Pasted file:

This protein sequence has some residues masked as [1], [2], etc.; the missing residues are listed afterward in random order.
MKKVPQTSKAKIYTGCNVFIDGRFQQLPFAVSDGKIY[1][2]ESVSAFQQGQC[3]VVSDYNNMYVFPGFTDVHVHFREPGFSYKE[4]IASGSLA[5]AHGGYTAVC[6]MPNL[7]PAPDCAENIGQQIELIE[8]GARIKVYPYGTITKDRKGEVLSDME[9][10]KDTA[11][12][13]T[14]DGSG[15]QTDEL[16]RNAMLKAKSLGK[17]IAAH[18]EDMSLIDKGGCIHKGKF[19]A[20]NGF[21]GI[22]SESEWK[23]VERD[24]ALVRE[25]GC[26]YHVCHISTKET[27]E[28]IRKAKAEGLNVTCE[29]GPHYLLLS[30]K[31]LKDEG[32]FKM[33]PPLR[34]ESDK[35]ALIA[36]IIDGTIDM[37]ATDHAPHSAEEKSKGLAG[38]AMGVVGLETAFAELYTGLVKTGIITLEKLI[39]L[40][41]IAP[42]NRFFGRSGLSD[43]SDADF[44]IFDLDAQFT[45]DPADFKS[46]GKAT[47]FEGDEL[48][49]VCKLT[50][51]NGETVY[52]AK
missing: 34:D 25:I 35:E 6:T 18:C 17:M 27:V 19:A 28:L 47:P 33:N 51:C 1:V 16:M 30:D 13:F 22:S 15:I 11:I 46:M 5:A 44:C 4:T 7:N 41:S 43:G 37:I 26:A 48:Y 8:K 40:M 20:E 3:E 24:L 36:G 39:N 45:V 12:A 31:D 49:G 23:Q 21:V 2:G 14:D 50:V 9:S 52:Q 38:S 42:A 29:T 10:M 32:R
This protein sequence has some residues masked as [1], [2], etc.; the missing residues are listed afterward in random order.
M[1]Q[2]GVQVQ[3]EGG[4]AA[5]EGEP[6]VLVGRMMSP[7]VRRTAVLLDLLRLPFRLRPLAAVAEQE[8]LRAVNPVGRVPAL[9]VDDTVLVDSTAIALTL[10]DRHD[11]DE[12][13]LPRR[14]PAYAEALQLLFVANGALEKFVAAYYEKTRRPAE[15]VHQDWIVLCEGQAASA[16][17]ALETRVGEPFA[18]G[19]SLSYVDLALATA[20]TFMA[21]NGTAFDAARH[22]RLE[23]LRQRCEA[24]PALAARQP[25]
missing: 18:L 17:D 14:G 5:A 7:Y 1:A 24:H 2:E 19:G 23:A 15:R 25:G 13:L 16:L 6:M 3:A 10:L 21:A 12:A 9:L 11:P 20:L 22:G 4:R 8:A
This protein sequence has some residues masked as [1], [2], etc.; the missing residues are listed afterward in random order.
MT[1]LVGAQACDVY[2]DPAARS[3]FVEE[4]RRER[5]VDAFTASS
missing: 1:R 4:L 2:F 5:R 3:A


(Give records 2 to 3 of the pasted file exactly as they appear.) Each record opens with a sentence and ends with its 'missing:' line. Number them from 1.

This protein sequence has some residues masked as [1], [2], etc.; the missing residues are listed afterward in random order.
M[1]Q[2]GVQVQ[3]EGG[4]AA[5]EGEP[6]VLVGRMMSP[7]VRRTAVLLDLLRLPFRLRPLAAVAEQE[8]LRAVNPVGRVPAL[9]VDDTVLVDSTAIALTL[10]DRHD[11]DE[12][13]LPRR[14]PAYAEALQLLFVANGALEKFVAAYYEKTRRPAE[15]VHQDWIVLCEGQAASA[16][17]ALETRVGEPFA[18]G[19]SLSYVDLALATA[20]TFMA[21]NGTAFDAARH[22]RLE[23]LRQRCEA[24]PALAARQP[25]
missing: 18:L 17:D 14:G 5:A 7:Y 1:A 24:H 2:E 19:G 23:A 15:R 25:G 13:L 16:L 6:M 3:A 10:L 21:A 12:A 9:L 11:P 20:L 22:G 4:R 8:A
This protein sequence has some residues masked as [1], [2], etc.; the missing residues are listed afterward in random order.
MT[1]LVGAQACDVY[2]DPAARS[3]FVEE[4]RRER[5]VDAFTASS
missing: 1:R 4:L 2:F 5:R 3:A